Nick Rowe asks the question. My answer is based on Marcia Stigum's Money Market, a book that more economists need to read.
Securities dealers are dealers, sort of like auto dealers. If you go to an auto dealer, you expect to find cars on the lot to buy. The dealer does not have the capital to have $1 million tied up in inventory. So the dealer takes out a loan from the bank, using the inventory of cars as collateral.
Now think of a securities dealer. It has an inventory of Treasury securities. It finances them with a loan, using the securities as collateral. If firm A lends to dealer B on a one-day repo, firm A actually has ownership of the security for the day. Dealer B buys the security back from dealer A one day later, at a higher price. The price difference represents the repo loan rate.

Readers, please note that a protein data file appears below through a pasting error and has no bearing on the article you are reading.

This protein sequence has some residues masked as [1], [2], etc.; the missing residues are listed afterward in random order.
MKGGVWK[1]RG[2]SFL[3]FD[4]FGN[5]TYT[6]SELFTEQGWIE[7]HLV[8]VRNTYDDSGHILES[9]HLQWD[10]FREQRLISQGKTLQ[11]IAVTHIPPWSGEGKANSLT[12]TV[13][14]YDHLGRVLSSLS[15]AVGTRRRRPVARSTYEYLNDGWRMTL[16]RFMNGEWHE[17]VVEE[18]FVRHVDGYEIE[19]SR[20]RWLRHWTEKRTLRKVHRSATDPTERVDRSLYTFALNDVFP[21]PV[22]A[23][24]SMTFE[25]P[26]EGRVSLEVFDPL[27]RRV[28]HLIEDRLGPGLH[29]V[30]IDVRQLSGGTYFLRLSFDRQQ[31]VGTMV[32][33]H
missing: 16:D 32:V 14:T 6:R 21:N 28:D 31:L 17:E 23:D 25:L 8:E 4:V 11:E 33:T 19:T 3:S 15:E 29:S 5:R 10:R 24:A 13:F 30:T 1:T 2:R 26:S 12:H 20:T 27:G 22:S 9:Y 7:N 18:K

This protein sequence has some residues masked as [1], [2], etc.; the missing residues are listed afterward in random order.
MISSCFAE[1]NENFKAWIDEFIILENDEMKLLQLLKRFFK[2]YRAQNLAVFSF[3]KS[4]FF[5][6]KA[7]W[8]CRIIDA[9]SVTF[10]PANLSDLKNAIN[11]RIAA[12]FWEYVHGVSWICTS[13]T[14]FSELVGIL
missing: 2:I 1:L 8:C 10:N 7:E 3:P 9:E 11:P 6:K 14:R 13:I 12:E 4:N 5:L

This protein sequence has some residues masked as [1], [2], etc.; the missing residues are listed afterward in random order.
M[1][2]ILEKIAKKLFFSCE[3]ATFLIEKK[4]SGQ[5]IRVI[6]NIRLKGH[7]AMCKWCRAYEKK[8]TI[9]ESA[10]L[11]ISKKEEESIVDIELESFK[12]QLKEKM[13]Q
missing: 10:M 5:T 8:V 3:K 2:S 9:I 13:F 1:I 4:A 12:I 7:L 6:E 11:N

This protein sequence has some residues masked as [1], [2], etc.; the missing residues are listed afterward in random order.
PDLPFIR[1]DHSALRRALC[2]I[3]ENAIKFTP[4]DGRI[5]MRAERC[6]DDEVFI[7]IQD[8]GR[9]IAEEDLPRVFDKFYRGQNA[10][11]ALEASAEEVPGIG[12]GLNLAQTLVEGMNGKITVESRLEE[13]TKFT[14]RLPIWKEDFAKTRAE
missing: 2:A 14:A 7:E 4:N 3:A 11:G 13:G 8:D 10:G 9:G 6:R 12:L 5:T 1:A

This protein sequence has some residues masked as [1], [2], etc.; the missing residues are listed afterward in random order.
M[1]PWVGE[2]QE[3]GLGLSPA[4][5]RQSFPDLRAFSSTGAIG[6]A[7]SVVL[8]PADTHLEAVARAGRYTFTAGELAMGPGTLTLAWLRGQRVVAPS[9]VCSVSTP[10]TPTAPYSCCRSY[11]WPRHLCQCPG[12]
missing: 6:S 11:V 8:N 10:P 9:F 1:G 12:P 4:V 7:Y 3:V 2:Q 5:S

Now, at some point, if lots of dealers are financing portfolios of 10-year bonds with one-week repo loans, a fall in the value of 10-year bonds is going to cause some serious problems. Until something like that happens, though, you don't know whether there is too much repo out there. I wish Gary Gorton, who is in love with repo, would at least admit the possibility that there is such a thing as too much of it.